Sakasa, Sakāsa, Sakasha, Sakāśa: 12 definitions


Sakasa means something in Jainism, Prakrit, Hinduism, Sanskrit, Buddhism, Pali, Marathi. If you want to know the exact meaning, history, etymology or English translation of this term then check out the descriptions on this page. Add your comment or reference to a book if you want to contribute to this summary article.

The Sanskrit term Sakāśa can be transliterated into English as Sakasa or Sakasha, using the IAST transliteration scheme (?).

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In Jainism

General definition (in Jainism)

Source: The University of Sydney: A study of the Twelve Reflections

Sakāśa (सकाश) refers to the “presence (of action)”, according to the 11th century Jñānārṇava, a treatise on Jain Yoga in roughly 2200 Sanskrit verses composed by Śubhacandra.—Accordingly, “Having discerned [com.—having made the right judgment (vivekaṃ kṛtvā). Then, with the right judgment (vivekapūrvaṃ), because of the presence (sakāśāt) of action (karmaṇaḥ)] that [action] to be done by this human body which produces purity in both worlds, action in a manner different from this is to be abandoned”.

General definition book cover
context information

Jainism is an Indian religion of Dharma whose doctrine revolves around harmlessness (ahimsa) towards every living being. The two major branches (Digambara and Svetambara) of Jainism stimulate self-control (or, shramana, ‘self-reliance’) and spiritual development through a path of peace for the soul to progess to the ultimate goal.

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Languages of India and abroad

Pali-English dictionary

Source: BuddhaSasana: Concise Pali-English Dictionary

sakāsa : (m.) neighbourhood; presence.

Source: Sutta: The Pali Text Society's Pali-English Dictionary

Sakāsa, (sa3+k. =Sk. kāśa) presence; Acc. sakāsaṃ towards, to Sn. 326; J. V, 480; PvA. 237; Loc. sakāse in the presence of, before J. III, 24; IV, 281; V, 394; VI, 282. (Page 660)

Pali book cover
context information

Pali is the language of the Tipiṭaka, which is the sacred canon of Theravāda Buddhism and contains much of the Buddha’s speech. Closeley related to Sanskrit, both languages are used interchangeably between religions.

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Marathi-English dictionary

Source: DDSA: The Molesworth Marathi and English Dictionary

sakasa (सकस).—a That has pith, sap, strength, virtue, potency, the nutrimental or efficient quality;--used of an article of food or medicine, and of a substance generally.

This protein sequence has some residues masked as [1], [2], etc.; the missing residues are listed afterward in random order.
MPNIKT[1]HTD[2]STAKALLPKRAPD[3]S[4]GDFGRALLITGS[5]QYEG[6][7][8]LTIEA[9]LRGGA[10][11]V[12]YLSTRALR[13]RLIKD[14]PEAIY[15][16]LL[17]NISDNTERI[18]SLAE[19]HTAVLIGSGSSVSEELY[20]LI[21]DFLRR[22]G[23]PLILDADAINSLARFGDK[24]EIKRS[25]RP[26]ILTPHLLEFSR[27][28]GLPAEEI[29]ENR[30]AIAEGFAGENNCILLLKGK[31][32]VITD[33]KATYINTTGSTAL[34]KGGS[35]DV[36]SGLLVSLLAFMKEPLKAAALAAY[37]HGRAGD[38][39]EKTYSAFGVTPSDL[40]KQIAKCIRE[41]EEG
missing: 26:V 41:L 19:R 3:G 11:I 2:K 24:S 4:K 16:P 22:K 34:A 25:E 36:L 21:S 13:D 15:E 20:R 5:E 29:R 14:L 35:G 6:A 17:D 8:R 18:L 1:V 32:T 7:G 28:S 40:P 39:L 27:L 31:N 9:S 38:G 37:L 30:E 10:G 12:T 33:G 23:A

--- OR ---

sakasa (सकस).—a (Corr. through sakhata from A) Hard, firm, compact.

Source: DDSA: The Aryabhusan school dictionary, Marathi-English

sakasa (सकस).—a That has pith, sap, strength &c.

context information

Marathi is an Indo-European language having over 70 million native speakers people in (predominantly) Maharashtra India. Marathi, like many other Indo-Aryan languages, evolved from early forms of Prakrit, which itself is a subset of Sanskrit, one of the most ancient languages of the world.

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Sanskrit dictionary

Source: DDSA: The practical Sanskrit-English dictionary

Sakāśa (सकाश).—a. Having appearance, visible, present, near.

-śaḥ Presence, vicinity, nearness. (sakāśam and sakāśāt are used adverbially in the sense of

1) near.

2) from near, from, from the presence of.)

Source: Cologne Digital Sanskrit Dictionaries: Shabda-Sagara Sanskrit-English Dictionary

Sakāśa (सकाश).—f.

(-śā) Having visibility. m.

(-śaḥ) Presence, nearness.

Source: Cologne Digital Sanskrit Dictionaries: Benfey Sanskrit-English Dictionary

Sakāśa (सकाश).—probably sa-*kāśa (vb. kāś), m. Vicinity, presence, [Nala] 1, 21; [Pañcatantra] 66, 10; acc. and loc. To, [Pañcatantra] 23, 1; Chr. 6, 6; [Pañcatantra] 55, 19. Abl. From, [Pañcatantra] 220, 14.

Source: Cologne Digital Sanskrit Dictionaries: Cappeller Sanskrit-English Dictionary

Sakāśa (सकाश).—[masculine] presence; [accusative] towards, to; [locative] before, near, at; [ablative] & tas from; lit. to, in, & from the presence of ([genetive] or —°).

Source: Cologne Digital Sanskrit Dictionaries: Monier-Williams Sanskrit-English Dictionary

1) Sakāśa (सकाश):—[=sa-kāśa] [from sa > sa-kaṅkaṭa] a m. See sub voce

2) [=sa-kāśa] b mfn. having appearance or visibility, visible, present, near, [cf. Lexicographers, esp. such as amarasiṃha, halāyudha, hemacandra, etc.]

3) [v.s. ...] m. presence, propinquity, vicinity, nearness (used in the sense of a preposition, [especially] after verbs of motion, such as ‘to go, come’, etc., with a [genitive case] [or rarely [ablative]] of a person, or ifc. ; e.g. sakāśam, ‘to, towards, near’; sakāśe, ‘in the presence of, before’; sakāśāt or śatas, ‘from the presence of, from’; ā sakāśāt, ‘as far as, up to’ [the fire]), [???; Upaniṣad; Mahābhārata etc.]

4) Sākāśa (साकाश):—mfn. with or having the light shining towards (an object), [Āśvalāyana-gṛhya-sūtra]

Source: DDSA: Paia-sadda-mahannavo; a comprehensive Prakrit Hindi dictionary (S)

Sakāśa (सकाश) in the Sanskrit language is related to the Prakrit word: Sagāsa.

[Sanskrit to German]

Sakasa in German

context information

Sanskrit, also spelled संस्कृतम् (saṃskṛtam), is an ancient language of India commonly seen as the grandmother of the Indo-European language family (even English!). Closely allied with Prakrit and Pali, Sanskrit is more exhaustive in both grammar and terms and has the most extensive collection of literature in the world, greatly surpassing its sister-languages Greek and Latin.

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